I remember being convinced that the Seventh-day Adventist worldview was the only correct lens through which to judge all incoming information, including political information used to make voting decisions. For decades I perceived everything I read, heard, observed, learned, and discovered through that very narrow lens, also known as The Great Controversy:
These past few months, I’ve become more interested in how I know, than what I know. While facts play a big role in the formation of my values and beliefs, the primary concern is summed up in my title, How Do I Know?
How did I decide that my favorite set of values are ‘right,’ as opposed to all those ‘wrong’ values? How did I settle on my particular list of ‘good to know’ facts, and how do I test and retest their reliability in the real world?
My wife asked me the other day why I post anti-Christian images and ‘like‘ those of others on Facebook. It was a question that made me think– my favorite kind!
The short answer to her question is that I count my twenty-five years as a Christian as my biggest mistake.
An open letter to my former church, in which valuable advice on how to retain members is humbly offered.
The biggest problem facing the Seventh-day Adventist Church is arguably how easily they lose church members. They constantly praise one another for each new baptism, but chronically ignore established members who no longer attend.
Religion is a gateway drug. Well, drug, in the metaphorical sense, as in an anesthetic for critical, rational, logical, skeptical thinking. But it is a gateway also, in the sense that when you assent to the claims of a religion, you thereby make it much easier to assent to other dubious claims. Claims against which, if you hadn’t tied up your critical thinking and thrown it down in the basement, you would have had some defenses.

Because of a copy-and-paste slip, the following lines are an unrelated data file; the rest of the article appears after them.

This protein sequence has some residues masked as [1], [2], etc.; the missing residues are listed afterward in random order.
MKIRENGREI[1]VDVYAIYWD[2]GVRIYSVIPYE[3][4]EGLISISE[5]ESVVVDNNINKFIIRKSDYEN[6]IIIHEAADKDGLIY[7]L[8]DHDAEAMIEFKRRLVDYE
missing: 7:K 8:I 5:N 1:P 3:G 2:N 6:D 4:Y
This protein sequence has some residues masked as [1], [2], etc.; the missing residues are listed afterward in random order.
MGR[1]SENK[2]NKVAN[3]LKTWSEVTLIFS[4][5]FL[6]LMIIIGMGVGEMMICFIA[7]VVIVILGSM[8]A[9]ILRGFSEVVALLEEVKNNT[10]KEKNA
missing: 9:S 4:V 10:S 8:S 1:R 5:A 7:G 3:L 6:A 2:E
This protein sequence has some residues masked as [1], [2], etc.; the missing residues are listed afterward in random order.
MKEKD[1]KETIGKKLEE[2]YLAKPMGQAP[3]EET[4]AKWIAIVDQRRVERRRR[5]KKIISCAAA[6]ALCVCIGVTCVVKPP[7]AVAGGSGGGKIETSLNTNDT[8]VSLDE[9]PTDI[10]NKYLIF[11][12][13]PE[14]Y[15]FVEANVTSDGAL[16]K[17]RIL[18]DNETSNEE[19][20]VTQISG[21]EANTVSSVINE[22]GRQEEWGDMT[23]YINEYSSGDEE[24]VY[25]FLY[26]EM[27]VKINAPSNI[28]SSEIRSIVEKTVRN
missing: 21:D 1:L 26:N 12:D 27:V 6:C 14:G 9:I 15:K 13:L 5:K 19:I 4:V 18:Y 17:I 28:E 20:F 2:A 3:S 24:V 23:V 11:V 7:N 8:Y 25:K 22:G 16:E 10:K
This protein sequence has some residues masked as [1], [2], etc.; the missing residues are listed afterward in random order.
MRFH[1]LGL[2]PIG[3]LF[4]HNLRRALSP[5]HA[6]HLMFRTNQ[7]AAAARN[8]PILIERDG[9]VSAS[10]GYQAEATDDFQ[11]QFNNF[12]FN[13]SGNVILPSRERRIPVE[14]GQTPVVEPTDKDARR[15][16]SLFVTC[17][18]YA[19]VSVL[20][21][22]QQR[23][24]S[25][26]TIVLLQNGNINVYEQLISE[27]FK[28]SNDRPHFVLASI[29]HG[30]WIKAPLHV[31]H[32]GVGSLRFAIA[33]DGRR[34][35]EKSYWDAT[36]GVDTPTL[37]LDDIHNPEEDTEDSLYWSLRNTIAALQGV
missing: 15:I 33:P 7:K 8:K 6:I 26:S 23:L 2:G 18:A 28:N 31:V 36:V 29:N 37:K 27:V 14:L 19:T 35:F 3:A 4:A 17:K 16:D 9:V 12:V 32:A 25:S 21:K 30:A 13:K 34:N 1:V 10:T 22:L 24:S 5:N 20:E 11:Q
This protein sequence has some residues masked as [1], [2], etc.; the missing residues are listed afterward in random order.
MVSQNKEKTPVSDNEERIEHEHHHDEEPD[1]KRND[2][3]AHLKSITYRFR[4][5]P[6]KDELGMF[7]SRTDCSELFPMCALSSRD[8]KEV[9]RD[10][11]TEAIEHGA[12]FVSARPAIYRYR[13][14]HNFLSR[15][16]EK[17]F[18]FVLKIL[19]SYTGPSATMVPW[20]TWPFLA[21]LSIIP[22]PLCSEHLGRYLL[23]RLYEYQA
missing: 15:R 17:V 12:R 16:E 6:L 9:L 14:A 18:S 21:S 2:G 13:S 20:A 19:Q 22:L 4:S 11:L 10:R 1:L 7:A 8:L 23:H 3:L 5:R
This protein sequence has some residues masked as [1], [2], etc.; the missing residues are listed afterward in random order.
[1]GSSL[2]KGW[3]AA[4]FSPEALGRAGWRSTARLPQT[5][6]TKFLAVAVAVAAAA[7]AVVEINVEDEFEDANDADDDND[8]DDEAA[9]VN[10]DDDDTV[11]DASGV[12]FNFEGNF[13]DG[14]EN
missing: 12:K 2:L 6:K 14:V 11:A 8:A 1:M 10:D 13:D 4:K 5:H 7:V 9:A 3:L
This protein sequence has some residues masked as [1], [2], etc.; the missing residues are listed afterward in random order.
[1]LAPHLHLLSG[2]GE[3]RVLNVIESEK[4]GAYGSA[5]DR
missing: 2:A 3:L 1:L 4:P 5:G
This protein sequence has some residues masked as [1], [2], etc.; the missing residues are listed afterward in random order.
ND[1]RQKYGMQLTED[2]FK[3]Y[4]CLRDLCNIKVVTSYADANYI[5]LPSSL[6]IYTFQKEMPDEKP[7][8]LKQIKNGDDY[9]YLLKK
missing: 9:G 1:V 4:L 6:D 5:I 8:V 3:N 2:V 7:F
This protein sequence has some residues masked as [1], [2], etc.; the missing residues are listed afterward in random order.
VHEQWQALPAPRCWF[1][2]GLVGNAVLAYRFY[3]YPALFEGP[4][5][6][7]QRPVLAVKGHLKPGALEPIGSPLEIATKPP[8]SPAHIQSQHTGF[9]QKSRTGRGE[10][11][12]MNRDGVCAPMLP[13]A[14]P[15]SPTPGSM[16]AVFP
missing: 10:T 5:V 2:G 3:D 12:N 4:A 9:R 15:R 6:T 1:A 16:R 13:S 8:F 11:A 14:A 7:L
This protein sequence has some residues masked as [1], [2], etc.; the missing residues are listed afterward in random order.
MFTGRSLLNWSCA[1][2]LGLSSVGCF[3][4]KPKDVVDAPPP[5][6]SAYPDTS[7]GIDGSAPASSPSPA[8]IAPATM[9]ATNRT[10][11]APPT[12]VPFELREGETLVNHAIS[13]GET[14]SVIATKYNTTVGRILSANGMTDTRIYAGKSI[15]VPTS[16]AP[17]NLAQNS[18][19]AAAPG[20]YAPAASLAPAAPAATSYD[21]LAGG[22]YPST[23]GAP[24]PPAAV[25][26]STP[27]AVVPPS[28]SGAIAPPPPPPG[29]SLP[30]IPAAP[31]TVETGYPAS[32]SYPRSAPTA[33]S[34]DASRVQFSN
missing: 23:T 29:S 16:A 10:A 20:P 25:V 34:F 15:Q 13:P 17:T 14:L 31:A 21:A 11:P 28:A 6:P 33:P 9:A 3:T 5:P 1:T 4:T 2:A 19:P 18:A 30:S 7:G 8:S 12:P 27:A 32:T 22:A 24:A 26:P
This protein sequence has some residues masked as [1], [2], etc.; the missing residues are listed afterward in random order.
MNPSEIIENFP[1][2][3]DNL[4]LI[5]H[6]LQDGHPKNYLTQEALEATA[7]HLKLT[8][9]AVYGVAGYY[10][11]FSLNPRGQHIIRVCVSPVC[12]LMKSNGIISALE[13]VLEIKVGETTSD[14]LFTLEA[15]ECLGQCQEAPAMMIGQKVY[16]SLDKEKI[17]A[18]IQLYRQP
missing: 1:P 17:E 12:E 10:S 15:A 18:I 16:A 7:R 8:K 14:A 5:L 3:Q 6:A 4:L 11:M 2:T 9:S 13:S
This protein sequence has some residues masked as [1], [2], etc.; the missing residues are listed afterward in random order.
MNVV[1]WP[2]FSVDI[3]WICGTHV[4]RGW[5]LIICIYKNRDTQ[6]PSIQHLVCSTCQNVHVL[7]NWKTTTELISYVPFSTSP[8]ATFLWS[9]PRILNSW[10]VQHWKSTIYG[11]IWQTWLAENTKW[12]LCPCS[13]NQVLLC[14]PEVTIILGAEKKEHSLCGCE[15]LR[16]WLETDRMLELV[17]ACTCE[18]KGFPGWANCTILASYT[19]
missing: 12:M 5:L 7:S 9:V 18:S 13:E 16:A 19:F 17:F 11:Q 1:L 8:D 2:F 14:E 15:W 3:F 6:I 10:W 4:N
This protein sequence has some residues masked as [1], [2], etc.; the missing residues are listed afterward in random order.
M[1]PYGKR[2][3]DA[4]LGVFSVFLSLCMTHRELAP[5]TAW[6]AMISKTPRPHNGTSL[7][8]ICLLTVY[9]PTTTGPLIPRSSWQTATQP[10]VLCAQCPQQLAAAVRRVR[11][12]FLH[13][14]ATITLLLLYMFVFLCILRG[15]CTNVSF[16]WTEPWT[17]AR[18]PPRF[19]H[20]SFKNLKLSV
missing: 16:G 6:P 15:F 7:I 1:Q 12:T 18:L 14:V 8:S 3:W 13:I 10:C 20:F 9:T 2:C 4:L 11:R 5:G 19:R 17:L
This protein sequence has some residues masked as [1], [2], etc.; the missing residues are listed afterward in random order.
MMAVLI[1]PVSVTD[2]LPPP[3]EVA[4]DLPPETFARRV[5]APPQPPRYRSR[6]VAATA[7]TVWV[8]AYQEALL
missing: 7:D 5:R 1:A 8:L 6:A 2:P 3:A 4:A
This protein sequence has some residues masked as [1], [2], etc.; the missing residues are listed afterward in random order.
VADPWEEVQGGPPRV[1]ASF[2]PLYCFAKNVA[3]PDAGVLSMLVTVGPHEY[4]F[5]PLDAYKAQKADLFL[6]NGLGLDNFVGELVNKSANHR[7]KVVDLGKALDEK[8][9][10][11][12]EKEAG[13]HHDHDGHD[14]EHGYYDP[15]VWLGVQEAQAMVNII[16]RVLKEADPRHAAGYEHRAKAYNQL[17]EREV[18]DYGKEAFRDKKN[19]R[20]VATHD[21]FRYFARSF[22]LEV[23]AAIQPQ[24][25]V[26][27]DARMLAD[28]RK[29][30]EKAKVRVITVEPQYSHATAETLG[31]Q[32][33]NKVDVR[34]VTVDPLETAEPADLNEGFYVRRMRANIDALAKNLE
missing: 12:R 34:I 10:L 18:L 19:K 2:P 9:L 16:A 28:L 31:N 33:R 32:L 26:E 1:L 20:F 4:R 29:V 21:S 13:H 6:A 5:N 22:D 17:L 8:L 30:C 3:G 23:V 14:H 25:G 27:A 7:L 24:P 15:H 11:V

What if you ran a cult, and needed to cut off your followers from the constant flow of information from the outside world?
This article (call it “Opening” http://www.strangenotions.com/the-opening-of-the-scientific-mind) is a comment on this article (call it “Closing” http://www.commentarymagazine.com/article/the-closing-of-the-scientific-mind). The “Opening” article was recently recommended to me by my cousin and facebook debating partner, Tom. For a wider audience, I here present my thoughts on both articles.
Absolutely NOTHING! Say it again…
Sam Harris in Moral Landscape said:
“Many of my critics fault me for not engaging more directly with the academic literature on moral philosophy. There are two reasons why I haven’t done this: First, while I have read a fair amount of this literature, I did not arrive at my position on the relationship between human values and the rest of human knowledge by reading the work of moral philosophers; I came to it by considering the logical implications of our making continued progress in the sciences of mind. Second, I am convinced that every appearance of terms like “metaethics,” “deontology,” “noncognitivism,” “antirealism,” “emotivism,” etc., directly increases the amount of boredom in the universe. My goal, both in speaking at conferences like TED and in writing this book, is to start a conversation that a wider audience can engage with and find helpful. Few things would make this goal harder to achieve than for me to speak and write like an academic philosopher. Of course, some discussion of philosophy will be unavoidable, but my approach is to generally make an end run around many of the views and conceptual distinctions that make academic discussions of human values so inaccessible. While this is guaranteed to annoy a few people, the professional philosophers I’ve consulted seem to understand and support what I am doing.” (Note 1, Chapter 1; emphasis mine)Sam Harris, The Moral Landscape
I stood up and applauded when I read that. Well, mentally, anyway; I read most of the book in the break rooms at my job while I ate lunch, which means a literal standing ovation-of-one would’ve been awkward.